|Positive WB detected in||HepG2 cells, mouse liver tissue, Jurkat cells|
|Positive IHC detected in||human liver tissue, human colon cancer tissue|
Note: suggested antigen retrieval with TE buffer pH 9.0; (*) Alternatively, antigen retrieval may be performed with citrate buffer pH 6.0
|Western Blot (WB)||WB : 1:1000-1:4000|
|Immunohistochemistry (IHC)||IHC : 1:50-1:500|
|Sample-dependent, check data in validation data gallery|
12551-1-AP targets Factor XII in WB, IHC, IF,ELISA applications and shows reactivity with human, mouse, rat samples.
|Tested Reactivity||human, mouse, rat|
|Host / Isotype||Rabbit / IgG|
|Immunogen||Factor XII fusion protein Ag3401|
|Full Name||coagulation factor XII (Hageman factor)|
|Calculated molecular weight||615 aa, 68 kDa|
|Observed molecular weight||28-30 kDa|
|GenBank accession number||BC012390|
|Gene ID (NCBI)||2161|
|Purification Method||Antigen affinity purification|
|Storage Buffer||PBS with 0.02% sodium azide and 50% glycerol pH 7.3.|
|Storage Conditions||Store at -20°C. Stable for one year after shipment. Aliquoting is unnecessary for -20oC storage.|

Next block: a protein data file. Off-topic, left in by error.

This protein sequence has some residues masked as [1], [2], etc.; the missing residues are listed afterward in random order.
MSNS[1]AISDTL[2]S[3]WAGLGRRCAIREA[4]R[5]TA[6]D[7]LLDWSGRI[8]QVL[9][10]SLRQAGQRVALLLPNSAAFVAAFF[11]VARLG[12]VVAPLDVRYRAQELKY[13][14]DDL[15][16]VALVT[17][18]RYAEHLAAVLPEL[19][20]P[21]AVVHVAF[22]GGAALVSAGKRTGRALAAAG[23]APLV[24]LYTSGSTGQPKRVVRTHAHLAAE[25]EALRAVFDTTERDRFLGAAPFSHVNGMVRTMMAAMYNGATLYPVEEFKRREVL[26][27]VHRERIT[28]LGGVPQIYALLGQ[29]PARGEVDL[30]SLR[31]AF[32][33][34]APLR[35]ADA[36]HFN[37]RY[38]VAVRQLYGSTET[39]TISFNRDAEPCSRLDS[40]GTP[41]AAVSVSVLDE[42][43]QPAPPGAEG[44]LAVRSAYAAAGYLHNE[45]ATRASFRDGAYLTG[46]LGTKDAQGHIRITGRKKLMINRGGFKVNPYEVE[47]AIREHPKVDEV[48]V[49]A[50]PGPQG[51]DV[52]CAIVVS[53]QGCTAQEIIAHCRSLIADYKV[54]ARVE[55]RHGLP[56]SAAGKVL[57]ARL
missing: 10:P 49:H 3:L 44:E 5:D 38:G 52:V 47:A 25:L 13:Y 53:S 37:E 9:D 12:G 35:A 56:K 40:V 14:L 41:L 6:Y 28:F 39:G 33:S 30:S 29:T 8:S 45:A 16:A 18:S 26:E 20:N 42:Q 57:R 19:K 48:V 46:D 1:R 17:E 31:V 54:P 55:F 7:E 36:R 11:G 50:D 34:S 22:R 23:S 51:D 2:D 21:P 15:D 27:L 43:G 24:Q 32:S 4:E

Factor XII (F XII, Hageman factor) is a 80 kDa, single chain glycoprotein that circulates in blood as an inactive zymogen. F XII plays an important role in blood coagulation, fibrinolysis, and kinin generation. Factor XII is activated by kallikrein in alpha-factor XIIa, which is further converted by trypsin into beta-factor XIIa. Alpha-factor XIIa is composed of a 52 kDa NH2-terminal heavy chain, called coagulation factor XIIa heavy chain, and a 28 kDa COOH-terminal light chain, called coagulation factor XIIa light chain, connected by a disulfide bond. Beta-factor XIIa is composed of 2 chains linked by a disulfide bond, an N-terminal nonapeptide, called beta-factor XIIa part 1, and coagulation factor XIIa light chain, also known in this context as beta-factor XIIa part 2.
Int J Mol Med
FXII regulates the formation of deep vein thrombosis via the PI3K/AKT signaling pathway in mice.
Blood coagulation factor XII drives adaptive immunity during neuroinflammation via CD87-mediated modulation of dendritic cells.